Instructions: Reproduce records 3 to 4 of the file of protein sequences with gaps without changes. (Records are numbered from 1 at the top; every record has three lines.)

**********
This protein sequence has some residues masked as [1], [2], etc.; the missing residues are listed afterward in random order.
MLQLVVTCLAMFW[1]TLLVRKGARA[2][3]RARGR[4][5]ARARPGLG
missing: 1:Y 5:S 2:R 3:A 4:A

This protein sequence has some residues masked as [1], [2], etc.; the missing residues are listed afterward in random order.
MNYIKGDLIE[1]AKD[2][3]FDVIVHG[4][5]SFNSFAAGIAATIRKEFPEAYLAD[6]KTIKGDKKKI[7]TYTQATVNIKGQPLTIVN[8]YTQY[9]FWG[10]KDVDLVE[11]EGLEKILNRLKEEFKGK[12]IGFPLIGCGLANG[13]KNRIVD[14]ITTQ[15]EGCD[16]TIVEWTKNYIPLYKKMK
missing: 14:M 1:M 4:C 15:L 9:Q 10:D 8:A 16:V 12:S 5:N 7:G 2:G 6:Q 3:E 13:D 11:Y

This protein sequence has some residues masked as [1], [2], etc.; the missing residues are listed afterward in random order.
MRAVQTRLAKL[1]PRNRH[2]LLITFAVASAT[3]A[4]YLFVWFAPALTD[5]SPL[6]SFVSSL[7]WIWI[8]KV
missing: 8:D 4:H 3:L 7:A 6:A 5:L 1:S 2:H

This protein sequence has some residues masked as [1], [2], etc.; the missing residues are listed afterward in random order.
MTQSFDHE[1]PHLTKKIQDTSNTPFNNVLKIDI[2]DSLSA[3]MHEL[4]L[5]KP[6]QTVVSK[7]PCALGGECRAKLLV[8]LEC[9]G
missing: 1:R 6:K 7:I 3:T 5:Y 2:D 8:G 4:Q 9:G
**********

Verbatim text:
This protein sequence has some residues masked as [1], [2], etc.; the missing residues are listed afterward in random order.
MRAVQTRLAKL[1]PRNRH[2]LLITFAVASAT[3]A[4]YLFVWFAPALTD[5]SPL[6]SFVSSL[7]WIWI[8]KV
missing: 8:D 4:H 3:L 7:A 6:A 5:L 1:S 2:H

This protein sequence has some residues masked as [1], [2], etc.; the missing residues are listed afterward in random order.
MTQSFDHE[1]PHLTKKIQDTSNTPFNNVLKIDI[2]DSLSA[3]MHEL[4]L[5]KP[6]QTVVSK[7]PCALGGECRAKLLV[8]LEC[9]G
missing: 1:R 6:K 7:I 3:T 5:Y 2:D 8:G 4:Q 9:G